Pork braised in sauerkraut for New Years is an old Pennsylvania Dutch / German immigrant tradition especially up around Ohio and Pennsylvania (where I’m originally from). The hog represents prosperity, always foraging only forward, and the green of the cabbage represents wealth. I remember it fondly growing up.
Though it would be a shame to only cook this on that one day of the year! The cut of meat is inexpensive and there’s just something about the house-filling smell and anticipation of an hours-long slow braise. (You know how much I like one pot meals!)
I’m using a pork shoulder (or pork butt), about two-and-one-half pounds, for the three of us this year. It’s from the local butcher and already reasonably well-trimmed. If you start with good ingredients, the best you can reasonably afford, cooking great food gets so much easier.
The sauerkraut is made by a local family company who use only cabbage, salt, and water. It is one of our treasured food discoveries and I cook with it a lot during the year. If you can find a fresh sauerkraut like this in your local grocery, or even perhaps at a farmers market, you should try it. The important point is to find one you like. Yes, I know I could make my own, but when I can get it this good at a reasonable price? Nah.
A bit of caraway seed, a little diced onion, and some brown sugar. Keeping it simple.
Take your pork out of the refrigerator at least half an hour before you start cooking to let it come to room temperature. Pat it dry with a paper towel and then sprinkle the salt and pepper all over it.
Then I put my dutch oven on the stove over medium-high heat and add a glug of oil to just coat the bottom of the pot. Sear the meat well on all sides, about five minutes per side, to add to the flavor. Remove it from the pot to a plate and set that aside for just a minute.
If your sauerkraut has a lot of liquid, you can use just that to deglaze your pot (you know, get the stuck-on brown bits loose). If needed, add enough water so you have about a cup of liquid total in the pot.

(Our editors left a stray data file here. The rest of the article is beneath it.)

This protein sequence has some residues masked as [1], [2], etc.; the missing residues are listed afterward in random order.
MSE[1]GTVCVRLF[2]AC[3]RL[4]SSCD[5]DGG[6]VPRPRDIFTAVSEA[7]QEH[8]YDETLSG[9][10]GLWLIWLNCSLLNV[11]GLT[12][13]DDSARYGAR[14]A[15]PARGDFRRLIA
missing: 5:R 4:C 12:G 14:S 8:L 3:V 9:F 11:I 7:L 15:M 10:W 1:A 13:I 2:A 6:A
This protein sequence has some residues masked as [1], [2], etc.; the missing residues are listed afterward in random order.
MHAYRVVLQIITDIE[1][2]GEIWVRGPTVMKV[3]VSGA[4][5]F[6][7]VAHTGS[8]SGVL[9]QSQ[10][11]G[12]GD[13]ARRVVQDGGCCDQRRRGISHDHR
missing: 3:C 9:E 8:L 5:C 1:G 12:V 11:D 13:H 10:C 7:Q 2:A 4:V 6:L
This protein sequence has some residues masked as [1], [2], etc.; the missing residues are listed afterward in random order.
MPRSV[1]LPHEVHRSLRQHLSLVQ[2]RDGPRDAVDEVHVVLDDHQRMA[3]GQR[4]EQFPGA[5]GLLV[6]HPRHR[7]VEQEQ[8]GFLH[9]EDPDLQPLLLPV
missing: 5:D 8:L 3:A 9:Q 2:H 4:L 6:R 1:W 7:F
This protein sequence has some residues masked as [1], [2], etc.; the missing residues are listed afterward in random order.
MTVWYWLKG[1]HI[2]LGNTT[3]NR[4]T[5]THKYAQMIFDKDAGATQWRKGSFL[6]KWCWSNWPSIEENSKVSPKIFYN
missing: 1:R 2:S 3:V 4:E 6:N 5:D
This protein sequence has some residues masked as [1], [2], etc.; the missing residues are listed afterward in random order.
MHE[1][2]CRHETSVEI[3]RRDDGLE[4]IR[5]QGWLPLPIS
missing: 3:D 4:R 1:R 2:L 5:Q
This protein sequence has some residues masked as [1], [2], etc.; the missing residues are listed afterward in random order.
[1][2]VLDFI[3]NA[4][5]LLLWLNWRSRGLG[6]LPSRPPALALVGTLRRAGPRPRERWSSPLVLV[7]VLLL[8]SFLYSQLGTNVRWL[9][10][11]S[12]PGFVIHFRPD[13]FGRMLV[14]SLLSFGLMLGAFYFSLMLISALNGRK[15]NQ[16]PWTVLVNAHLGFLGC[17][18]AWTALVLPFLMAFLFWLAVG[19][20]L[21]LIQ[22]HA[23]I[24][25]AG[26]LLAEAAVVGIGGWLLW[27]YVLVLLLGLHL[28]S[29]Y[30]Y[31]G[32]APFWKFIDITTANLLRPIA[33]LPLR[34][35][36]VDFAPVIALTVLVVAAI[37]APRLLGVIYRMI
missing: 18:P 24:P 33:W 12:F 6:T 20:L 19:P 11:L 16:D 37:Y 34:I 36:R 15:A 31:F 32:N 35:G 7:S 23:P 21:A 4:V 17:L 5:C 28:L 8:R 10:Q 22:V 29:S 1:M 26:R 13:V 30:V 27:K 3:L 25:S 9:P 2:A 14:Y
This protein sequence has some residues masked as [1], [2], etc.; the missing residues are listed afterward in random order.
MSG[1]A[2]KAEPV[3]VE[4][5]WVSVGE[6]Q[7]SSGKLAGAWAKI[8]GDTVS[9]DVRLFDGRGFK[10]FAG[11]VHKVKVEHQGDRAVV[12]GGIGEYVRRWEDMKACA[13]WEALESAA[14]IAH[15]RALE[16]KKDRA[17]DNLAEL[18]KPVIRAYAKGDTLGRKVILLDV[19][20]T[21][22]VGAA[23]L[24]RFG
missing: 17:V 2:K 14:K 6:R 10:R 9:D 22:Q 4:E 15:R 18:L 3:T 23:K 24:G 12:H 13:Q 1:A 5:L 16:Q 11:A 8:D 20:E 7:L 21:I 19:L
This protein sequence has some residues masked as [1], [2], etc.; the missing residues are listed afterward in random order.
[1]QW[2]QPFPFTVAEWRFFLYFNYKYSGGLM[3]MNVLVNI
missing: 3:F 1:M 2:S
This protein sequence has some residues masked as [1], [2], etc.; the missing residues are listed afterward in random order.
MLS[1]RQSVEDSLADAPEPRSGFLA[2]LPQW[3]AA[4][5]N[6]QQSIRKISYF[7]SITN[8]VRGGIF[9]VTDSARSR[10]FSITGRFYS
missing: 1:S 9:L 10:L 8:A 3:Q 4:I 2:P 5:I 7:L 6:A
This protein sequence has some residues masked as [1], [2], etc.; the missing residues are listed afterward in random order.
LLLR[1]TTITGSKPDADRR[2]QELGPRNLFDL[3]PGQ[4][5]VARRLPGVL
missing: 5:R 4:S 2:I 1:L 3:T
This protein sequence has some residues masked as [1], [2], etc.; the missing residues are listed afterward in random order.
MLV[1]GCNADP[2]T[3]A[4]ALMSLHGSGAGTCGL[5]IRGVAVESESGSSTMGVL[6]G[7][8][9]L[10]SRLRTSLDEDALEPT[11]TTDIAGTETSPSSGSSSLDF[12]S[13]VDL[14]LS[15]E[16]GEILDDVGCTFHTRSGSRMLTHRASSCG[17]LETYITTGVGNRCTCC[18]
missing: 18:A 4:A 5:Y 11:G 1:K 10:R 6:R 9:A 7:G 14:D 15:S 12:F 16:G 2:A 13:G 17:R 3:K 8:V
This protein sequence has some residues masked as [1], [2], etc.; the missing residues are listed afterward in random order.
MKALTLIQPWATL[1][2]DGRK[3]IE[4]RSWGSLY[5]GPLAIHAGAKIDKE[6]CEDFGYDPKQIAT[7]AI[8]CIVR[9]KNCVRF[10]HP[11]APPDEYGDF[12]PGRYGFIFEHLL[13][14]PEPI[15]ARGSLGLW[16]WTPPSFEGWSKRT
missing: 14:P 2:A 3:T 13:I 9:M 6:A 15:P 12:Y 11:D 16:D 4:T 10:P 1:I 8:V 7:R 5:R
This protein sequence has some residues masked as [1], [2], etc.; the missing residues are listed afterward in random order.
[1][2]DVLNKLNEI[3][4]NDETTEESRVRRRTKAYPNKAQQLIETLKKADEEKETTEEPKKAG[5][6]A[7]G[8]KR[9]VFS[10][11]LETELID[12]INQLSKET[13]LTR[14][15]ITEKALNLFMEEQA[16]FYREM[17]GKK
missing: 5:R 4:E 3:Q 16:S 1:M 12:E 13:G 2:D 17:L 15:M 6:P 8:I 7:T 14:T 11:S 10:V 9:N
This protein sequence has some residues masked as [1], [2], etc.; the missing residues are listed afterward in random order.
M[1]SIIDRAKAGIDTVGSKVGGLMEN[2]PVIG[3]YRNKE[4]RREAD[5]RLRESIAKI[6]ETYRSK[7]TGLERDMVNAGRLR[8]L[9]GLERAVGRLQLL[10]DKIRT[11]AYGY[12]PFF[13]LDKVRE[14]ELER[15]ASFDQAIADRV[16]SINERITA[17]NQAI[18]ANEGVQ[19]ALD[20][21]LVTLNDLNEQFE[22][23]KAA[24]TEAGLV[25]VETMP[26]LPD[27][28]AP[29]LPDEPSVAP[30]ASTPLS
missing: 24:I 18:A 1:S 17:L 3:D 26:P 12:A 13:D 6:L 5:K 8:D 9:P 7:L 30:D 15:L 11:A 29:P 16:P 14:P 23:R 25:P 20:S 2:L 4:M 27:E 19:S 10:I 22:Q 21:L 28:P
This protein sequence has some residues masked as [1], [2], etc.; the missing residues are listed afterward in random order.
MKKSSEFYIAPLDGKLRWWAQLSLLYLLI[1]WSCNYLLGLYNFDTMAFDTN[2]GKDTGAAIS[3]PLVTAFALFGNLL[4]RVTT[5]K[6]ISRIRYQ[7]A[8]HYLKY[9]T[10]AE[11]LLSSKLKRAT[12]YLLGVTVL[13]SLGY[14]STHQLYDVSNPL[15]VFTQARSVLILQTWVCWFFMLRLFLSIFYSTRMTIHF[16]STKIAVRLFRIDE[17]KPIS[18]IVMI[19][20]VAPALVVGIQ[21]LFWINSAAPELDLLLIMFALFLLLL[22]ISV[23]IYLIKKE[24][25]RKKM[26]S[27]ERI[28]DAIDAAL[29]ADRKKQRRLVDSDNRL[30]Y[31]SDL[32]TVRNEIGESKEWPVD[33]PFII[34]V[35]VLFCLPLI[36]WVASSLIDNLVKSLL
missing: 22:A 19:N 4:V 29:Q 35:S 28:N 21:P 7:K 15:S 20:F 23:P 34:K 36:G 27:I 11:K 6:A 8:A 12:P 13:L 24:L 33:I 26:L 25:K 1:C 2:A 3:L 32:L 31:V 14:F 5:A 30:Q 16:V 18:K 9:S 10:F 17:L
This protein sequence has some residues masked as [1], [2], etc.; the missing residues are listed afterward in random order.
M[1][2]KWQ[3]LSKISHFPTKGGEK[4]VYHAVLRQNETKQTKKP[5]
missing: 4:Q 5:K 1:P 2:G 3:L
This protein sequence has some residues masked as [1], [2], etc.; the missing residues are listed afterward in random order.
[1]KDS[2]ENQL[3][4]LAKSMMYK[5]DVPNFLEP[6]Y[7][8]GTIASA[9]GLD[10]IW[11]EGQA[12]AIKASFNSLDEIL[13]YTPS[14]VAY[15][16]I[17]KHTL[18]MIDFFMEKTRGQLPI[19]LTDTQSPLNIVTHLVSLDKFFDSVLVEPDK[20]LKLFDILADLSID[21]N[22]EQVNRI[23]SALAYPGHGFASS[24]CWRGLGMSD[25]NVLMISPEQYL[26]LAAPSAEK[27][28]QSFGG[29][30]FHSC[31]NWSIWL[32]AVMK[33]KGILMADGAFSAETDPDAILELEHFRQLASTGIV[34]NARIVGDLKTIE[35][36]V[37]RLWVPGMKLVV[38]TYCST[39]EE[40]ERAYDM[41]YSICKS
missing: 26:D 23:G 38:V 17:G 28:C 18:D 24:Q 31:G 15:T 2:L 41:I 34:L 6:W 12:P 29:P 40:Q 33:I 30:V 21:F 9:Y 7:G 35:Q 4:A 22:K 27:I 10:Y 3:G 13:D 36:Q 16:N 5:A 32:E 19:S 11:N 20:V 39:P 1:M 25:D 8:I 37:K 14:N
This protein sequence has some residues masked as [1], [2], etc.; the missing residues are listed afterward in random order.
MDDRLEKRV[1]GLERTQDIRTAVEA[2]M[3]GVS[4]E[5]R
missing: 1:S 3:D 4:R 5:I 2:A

Then add the sauerkraut, caraway seed, diced onion, and brown sugar and stir well. Rest the meat on top of this, cover the pot, and into a 300°F oven for a couple hours.
Once done, the meat should have an internal temperature of at least 150°F (as measured in the center with an instant read thermometer) and be tender enough to shred with a fork.
I served mine with German potato pancakes (kartoffelpuffer — I really must remember to show you how I make these), apple sauce, and good brown bread. It we’re feeding a crowd that day, which can happen on New Years, I might also put out a plate of bratwurst and a simple salad. Maybe even some strudel.
I do hope you’ll give this a try. And if you do, remember to post a picture and tag us #suppertimeblues. I’d love to see it!
Sauerkraut-braised Pork Shoulder
Pork braised in sauerkraut for New Years is an old German family tradition. The slow-cooked, house-filling smell, and inexpensive ingredients come together like magic. Visit suppertimeblues.com to learn more.
- 2 - 2.5 pound pork shoulder, trimmed
- 1 glug oil
- 24 oz sauerkraut
- 1/2 cup diced onion
- 1/4 cup brown sugar
- 1 tablespoon caraway seed
- 1 teaspoon kosher salt
- 1 teaspoon black pepper
Let pork warm to room temperature at least half an hour before starting to cook.
Preheat oven to 300°F.
Pat meat dry with a paper towel then sprinkle all over with the salt and pepper.
Add oil to coat the bottom of a dutch oven over medium-high heat. Once hot, sear the meat on each side, about 5 minutes per side. Remove the pot from heat and set the meat aside on a plate.
Using the liquid from the sauerkraut, plus enough water to equal one cup of liquid total, deglaze the pot using a spoon to loosen the stuck-on brown bits.
Combine the sauerkraut, diced onion, brown sugar, and caraway seed in the pot and stir well.
Rest the seared meat on top of this, cover the pot, and into the 300°F oven for about two hours. The internal temperature of the meat once done should be at least 150°F and the meat should be tender.
Slice thin to serve. Use a slotted spoon to remove the sauerkraut.